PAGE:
Mars Surface Swells Into Amazing Patterns, They’re a Sign of Water or Magma

Weird hills in the Echus Montes region of Mars 6 photos
Photo: NASA/JPL/UArizona
Echus Montes region of MarsEchus Montes region of MarsEchus Montes region of MarsEchus Montes region of MarsEchus Montes region of Mars
I don’t know if it’s because Mars is such an alien place, or because it is inherently weird, but there’s at least one fact you can always be sure of when it comes to the neighboring planet: its surface does present shapes and patterns you’ll find nowhere in the solar system.
For years now, the Mars Reconnaissance Orbiter circling the planet has used the HiRISE camera to send back continuous proof of that fact. And the image we’re here to marvel at today is just another example of that.

Described by the scientists studying the photos as resembling “cracks in the crust of bread (not the cheap fluffy stuff in a bag but the nice stuff from the bakery),” these features might actually be yet another telltale sign of the fact that Mars once had water.

The features are located in an area called Echus Montes, a place left unexplored so far by land-based rovers. They resemble very abrupt hills, formed by the swelling of their interiors.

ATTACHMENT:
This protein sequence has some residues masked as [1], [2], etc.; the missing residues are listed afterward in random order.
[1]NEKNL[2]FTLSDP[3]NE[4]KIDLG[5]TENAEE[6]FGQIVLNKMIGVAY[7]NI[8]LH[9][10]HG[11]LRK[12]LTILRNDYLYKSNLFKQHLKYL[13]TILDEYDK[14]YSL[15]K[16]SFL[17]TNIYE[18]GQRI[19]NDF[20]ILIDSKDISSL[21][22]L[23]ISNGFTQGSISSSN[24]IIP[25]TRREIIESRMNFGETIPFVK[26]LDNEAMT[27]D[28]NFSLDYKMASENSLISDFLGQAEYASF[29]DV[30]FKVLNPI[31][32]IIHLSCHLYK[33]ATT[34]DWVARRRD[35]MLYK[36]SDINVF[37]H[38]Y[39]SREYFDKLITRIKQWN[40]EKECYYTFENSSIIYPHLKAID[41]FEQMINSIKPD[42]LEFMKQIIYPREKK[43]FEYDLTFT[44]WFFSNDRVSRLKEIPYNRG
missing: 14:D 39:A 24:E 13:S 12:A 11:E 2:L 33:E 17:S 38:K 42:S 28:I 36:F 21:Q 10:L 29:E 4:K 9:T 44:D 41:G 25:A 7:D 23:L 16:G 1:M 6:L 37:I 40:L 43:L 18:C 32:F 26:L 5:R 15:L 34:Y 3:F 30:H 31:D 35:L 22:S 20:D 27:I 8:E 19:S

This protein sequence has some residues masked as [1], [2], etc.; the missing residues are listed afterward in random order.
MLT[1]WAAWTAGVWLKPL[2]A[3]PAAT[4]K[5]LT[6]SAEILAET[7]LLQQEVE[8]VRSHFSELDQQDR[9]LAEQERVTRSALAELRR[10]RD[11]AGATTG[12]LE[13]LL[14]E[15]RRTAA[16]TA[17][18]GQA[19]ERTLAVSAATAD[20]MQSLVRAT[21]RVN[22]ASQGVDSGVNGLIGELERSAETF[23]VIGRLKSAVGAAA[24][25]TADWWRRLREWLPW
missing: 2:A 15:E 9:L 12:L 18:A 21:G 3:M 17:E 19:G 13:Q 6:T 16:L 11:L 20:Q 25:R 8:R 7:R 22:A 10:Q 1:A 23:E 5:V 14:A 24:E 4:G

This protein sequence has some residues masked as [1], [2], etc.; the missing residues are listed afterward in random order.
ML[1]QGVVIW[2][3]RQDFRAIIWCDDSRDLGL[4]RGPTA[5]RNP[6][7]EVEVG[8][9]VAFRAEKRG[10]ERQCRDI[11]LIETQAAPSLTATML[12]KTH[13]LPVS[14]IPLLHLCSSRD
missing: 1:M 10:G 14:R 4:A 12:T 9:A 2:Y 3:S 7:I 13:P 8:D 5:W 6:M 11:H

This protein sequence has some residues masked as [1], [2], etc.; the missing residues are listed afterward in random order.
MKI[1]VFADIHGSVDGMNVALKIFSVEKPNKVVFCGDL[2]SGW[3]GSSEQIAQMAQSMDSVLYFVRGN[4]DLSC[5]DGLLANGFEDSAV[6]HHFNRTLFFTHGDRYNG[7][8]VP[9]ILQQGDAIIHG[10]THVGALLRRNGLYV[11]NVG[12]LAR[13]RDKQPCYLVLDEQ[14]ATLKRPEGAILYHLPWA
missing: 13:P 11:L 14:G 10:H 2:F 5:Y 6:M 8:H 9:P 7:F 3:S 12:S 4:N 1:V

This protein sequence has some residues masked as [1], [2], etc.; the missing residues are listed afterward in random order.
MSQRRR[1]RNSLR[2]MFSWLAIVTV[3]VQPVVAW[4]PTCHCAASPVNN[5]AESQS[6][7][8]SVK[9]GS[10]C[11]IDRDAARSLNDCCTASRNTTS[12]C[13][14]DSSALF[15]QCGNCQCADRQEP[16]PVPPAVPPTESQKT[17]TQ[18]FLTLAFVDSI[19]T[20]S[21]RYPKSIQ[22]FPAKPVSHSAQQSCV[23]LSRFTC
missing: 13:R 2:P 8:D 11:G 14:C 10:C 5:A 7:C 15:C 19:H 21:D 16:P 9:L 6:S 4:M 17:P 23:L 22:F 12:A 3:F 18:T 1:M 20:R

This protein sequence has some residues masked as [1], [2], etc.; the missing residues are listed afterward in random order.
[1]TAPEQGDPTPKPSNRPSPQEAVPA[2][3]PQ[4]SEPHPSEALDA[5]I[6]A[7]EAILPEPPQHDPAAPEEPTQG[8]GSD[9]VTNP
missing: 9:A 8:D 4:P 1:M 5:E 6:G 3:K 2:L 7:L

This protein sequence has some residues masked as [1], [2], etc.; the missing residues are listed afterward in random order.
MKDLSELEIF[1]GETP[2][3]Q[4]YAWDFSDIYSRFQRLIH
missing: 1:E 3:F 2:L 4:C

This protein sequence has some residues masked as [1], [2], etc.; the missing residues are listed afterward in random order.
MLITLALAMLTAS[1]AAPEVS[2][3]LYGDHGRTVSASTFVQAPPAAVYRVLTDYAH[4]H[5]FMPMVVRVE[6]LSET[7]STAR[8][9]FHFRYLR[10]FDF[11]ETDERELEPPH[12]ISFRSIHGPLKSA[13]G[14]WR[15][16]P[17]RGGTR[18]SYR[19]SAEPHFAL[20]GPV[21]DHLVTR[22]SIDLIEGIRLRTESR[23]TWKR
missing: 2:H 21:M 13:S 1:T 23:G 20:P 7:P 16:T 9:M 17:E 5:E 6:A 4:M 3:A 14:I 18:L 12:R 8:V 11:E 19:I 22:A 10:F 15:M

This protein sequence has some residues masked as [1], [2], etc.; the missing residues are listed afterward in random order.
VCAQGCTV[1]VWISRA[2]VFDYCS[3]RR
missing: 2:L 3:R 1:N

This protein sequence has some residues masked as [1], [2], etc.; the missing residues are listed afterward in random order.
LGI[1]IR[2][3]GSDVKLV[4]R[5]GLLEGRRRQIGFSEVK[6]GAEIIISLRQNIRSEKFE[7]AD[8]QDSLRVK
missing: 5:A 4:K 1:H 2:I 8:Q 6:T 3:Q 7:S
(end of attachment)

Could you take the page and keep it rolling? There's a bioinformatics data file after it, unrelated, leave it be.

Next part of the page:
According to NASA, these swellings might have been caused by groundwater freezing or, alternatively, rising domes of salt. A third option, that of injections of magma coming from the planet’s core, is also considered as the cause for their formation.

This particular image, captured by HiRISE back in 2020 from an altitude of 273 km (170 miles), “looks at a particularly complex set of fractures on the surface.”

”These appear to record multiple overlapping episodes of fracturing which might mean that this mound was uplifted by multiple separate intrusions of magma that occurred at different times,”
NASA says.

Regardless of how they’ve formed, these hills are yet another proof that the planet humanity is very likely to call a second home has a lot of secrets to uncover. Until we get to do that, we’re left with wondering at shapes and formations the likes of which we’ve seen nowhere else.
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About the author: Daniel Patrascu
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Daniel loves writing (or so he claims), and he uses this skill to offer readers a "behind the scenes" look at the automotive industry. He also enjoys talking about space exploration and robots, because in his view the only way forward for humanity is away from this planet, in metal bodies.
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